For frosting cookies, you need more than a recipe. You not only need to know how much of each ingredient to put in the bowl, you need to know how temperature and humidity affect the final product. A recipe is a good start but if you rely only on measured amounts of ingredients, you will soon learn that every time you mix you will get a little different consistency. About half of the skill is recognizing perfect consistency and half is coloring in the lines. If you have both of those, you are going to have some great looking cookies.
Always begin by measuring your ingredients. When you mix, the temperature and humidity will affect your frosting. Lift the spinner and allow the frosting to drip off. The perfect consistency will be thicker than glue, thinner than toothpaste.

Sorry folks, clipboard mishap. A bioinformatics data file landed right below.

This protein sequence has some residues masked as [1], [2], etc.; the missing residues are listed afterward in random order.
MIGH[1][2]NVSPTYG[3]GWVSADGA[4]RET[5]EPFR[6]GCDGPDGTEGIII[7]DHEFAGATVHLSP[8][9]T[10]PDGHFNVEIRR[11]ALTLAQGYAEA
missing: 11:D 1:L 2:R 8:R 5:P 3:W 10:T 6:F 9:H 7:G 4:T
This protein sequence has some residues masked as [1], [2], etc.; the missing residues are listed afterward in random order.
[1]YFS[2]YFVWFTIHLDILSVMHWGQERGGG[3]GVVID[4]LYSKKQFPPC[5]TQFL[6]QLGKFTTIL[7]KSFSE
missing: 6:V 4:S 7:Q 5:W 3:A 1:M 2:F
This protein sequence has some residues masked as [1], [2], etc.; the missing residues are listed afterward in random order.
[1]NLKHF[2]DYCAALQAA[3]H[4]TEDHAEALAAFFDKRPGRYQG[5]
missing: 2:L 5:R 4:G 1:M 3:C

As the frosting drips from the spinner, it should "stack up" or puddle up on top of the surface before sinking back down into he bowl evenly. If you see a lot of air bubbles coming to the surface, your frosting is too thin. Add powdered sugar.
If your frosting won't drip off the spinner, instead it remains firmly attached to the spinner, it is too thick. Add salt water.
You can play this game of making your frosting thinner or thicker for as long as you want to. The only thing that may change is that you may want to kick it up a bit with a splash of more flavoring. So, what does perfect frosting look like? Thicker than glue, thinner than toothpaste!